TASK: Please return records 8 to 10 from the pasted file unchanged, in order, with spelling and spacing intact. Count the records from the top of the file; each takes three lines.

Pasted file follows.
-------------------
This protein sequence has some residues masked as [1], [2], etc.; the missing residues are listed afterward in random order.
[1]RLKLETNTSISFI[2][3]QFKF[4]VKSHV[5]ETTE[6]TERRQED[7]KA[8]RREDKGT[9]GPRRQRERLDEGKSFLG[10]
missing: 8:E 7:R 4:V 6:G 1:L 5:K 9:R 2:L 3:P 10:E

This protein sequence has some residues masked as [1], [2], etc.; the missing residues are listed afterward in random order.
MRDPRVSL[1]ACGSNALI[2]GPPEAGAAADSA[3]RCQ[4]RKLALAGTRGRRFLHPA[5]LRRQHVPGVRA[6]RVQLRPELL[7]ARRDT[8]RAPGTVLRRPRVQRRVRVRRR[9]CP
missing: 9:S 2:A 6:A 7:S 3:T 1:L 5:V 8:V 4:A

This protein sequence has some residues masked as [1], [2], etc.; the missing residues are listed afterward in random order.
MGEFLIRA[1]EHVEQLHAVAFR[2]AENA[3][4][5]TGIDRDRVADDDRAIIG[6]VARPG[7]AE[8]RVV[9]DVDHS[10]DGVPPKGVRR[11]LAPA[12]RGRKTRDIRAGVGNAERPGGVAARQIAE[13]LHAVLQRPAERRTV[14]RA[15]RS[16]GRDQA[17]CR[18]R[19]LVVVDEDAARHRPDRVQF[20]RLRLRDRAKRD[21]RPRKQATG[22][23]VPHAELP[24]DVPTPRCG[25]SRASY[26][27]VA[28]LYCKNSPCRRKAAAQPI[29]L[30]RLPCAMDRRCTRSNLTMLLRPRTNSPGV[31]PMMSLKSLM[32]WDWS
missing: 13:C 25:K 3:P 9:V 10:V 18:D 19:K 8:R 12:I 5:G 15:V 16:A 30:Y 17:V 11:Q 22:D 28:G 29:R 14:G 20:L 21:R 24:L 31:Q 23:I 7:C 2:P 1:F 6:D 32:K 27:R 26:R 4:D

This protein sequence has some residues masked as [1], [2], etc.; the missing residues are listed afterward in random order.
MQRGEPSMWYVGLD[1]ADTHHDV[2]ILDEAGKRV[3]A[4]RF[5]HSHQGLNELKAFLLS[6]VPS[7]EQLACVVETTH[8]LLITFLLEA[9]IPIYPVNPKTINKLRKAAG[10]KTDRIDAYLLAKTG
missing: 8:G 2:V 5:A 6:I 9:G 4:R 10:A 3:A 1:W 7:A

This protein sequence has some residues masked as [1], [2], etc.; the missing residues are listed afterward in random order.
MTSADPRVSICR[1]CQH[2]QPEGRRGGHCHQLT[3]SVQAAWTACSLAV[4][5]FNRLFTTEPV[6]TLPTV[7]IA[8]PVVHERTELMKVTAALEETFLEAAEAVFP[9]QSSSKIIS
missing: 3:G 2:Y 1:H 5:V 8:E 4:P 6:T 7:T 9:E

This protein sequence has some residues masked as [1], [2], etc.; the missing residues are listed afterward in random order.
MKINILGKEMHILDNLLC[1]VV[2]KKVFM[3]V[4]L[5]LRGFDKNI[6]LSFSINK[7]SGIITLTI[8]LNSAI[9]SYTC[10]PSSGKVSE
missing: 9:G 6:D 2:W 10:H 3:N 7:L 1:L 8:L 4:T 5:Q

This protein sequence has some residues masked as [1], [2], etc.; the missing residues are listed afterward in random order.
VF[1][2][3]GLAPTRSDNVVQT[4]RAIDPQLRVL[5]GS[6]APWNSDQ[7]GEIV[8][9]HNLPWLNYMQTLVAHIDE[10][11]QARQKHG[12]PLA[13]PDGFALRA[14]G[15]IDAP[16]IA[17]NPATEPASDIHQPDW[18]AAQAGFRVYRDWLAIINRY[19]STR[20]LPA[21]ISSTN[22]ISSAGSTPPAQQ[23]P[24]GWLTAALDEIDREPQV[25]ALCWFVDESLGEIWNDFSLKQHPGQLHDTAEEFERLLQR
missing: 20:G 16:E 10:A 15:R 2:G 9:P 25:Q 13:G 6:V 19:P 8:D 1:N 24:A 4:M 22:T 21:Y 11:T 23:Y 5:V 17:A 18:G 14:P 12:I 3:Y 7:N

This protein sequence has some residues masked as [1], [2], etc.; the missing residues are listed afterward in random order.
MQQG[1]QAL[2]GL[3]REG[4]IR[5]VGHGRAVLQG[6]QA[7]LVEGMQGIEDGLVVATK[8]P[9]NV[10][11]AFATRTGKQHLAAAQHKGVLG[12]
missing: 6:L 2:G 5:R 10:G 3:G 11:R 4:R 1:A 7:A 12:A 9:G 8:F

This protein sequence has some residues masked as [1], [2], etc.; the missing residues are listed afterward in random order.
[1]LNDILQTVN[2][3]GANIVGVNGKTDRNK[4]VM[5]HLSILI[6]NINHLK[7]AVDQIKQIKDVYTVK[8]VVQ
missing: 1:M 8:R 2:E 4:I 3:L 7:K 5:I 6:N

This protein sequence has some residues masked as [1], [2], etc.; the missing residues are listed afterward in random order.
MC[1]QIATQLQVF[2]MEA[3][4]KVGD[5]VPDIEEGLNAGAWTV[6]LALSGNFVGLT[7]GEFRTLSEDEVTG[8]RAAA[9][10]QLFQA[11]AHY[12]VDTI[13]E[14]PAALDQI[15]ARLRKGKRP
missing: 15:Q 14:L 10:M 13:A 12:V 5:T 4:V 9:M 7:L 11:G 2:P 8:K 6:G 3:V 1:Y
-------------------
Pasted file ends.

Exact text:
This protein sequence has some residues masked as [1], [2], etc.; the missing residues are listed afterward in random order.
MQQG[1]QAL[2]GL[3]REG[4]IR[5]VGHGRAVLQG[6]QA[7]LVEGMQGIEDGLVVATK[8]P[9]NV[10][11]AFATRTGKQHLAAAQHKGVLG[12]
missing: 6:L 2:G 5:R 10:G 3:G 11:R 4:R 1:A 7:A 12:A 9:G 8:F

This protein sequence has some residues masked as [1], [2], etc.; the missing residues are listed afterward in random order.
[1]LNDILQTVN[2][3]GANIVGVNGKTDRNK[4]VM[5]HLSILI[6]NINHLK[7]AVDQIKQIKDVYTVK[8]VVQ
missing: 1:M 8:R 2:E 4:I 3:L 7:K 5:I 6:N

This protein sequence has some residues masked as [1], [2], etc.; the missing residues are listed afterward in random order.
MC[1]QIATQLQVF[2]MEA[3][4]KVGD[5]VPDIEEGLNAGAWTV[6]LALSGNFVGLT[7]GEFRTLSEDEVTG[8]RAAA[9][10]QLFQA[11]AHY[12]VDTI[13]E[14]PAALDQI[15]ARLRKGKRP
missing: 15:Q 14:L 10:M 13:A 12:V 5:T 4:V 9:M 7:L 11:G 2:P 8:K 6:G 3:V 1:Y